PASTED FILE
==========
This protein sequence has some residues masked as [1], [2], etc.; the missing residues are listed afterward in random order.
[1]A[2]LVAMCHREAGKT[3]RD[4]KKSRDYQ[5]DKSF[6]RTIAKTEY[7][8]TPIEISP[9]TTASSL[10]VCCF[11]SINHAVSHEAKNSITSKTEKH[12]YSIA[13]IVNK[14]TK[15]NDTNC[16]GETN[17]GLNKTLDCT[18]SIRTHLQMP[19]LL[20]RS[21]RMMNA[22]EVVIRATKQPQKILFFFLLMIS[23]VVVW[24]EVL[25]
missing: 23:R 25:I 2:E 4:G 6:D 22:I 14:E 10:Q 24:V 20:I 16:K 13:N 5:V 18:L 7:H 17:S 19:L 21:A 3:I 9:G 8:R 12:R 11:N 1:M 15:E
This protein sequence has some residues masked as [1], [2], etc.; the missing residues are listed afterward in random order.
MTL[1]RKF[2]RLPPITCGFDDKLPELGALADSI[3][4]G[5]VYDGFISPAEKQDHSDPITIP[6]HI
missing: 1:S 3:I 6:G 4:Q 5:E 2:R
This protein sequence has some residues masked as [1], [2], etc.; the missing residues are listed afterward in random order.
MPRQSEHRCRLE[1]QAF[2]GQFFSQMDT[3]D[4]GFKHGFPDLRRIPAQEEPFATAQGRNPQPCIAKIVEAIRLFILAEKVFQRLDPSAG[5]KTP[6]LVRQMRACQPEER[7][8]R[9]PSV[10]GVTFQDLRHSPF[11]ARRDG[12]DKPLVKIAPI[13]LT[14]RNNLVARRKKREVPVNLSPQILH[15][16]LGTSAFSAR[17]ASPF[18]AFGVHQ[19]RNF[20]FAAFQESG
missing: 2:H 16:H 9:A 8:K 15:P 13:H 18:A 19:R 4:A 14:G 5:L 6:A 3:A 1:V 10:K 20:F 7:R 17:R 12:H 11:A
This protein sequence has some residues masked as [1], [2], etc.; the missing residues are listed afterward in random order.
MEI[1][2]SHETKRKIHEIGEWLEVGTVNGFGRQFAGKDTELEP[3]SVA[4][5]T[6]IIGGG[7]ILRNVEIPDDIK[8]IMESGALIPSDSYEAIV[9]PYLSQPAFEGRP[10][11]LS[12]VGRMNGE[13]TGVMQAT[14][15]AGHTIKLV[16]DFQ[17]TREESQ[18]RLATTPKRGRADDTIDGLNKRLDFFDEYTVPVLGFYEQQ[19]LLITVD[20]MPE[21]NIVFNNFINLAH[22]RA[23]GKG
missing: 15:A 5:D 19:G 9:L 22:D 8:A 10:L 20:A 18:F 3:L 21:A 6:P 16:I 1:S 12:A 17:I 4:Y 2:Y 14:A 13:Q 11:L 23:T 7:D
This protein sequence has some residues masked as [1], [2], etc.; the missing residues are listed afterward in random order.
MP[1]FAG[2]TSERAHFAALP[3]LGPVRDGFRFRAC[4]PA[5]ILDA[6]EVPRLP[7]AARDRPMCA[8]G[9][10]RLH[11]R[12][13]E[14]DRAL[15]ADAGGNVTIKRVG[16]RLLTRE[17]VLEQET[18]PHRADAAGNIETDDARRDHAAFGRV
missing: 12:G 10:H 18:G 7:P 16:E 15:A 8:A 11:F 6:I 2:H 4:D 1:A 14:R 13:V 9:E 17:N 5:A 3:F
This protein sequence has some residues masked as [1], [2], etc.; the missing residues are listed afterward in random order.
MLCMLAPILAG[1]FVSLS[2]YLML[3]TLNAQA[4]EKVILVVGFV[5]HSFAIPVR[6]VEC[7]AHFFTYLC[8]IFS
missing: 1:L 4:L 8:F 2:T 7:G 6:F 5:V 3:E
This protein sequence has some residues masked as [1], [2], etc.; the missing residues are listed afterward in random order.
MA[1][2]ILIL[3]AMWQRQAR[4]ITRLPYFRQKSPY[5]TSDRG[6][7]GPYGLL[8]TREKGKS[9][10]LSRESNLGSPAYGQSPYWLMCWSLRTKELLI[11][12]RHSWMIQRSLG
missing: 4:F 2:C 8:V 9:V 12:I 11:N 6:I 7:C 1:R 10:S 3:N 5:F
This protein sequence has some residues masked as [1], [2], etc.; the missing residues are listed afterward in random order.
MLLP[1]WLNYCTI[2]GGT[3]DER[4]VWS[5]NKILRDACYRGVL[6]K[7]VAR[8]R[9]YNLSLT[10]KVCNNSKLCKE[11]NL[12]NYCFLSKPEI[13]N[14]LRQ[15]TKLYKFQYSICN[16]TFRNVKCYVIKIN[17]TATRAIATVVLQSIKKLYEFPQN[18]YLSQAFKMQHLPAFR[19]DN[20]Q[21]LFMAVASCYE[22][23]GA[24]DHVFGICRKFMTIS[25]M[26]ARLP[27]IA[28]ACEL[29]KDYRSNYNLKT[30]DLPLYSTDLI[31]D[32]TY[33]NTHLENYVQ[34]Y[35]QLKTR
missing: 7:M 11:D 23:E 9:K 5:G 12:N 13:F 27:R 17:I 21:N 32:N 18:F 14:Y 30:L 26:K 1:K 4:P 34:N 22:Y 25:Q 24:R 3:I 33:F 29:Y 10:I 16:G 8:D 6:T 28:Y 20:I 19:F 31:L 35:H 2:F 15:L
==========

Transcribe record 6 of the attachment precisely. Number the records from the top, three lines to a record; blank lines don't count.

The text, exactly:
This protein sequence has some residues masked as [1], [2], etc.; the missing residues are listed afterward in random order.
MLCMLAPILAG[1]FVSLS[2]YLML[3]TLNAQA[4]EKVILVVGFV[5]HSFAIPVR[6]VEC[7]AHFFTYLC[8]IFS
missing: 1:L 4:L 8:F 2:T 7:G 6:F 5:V 3:E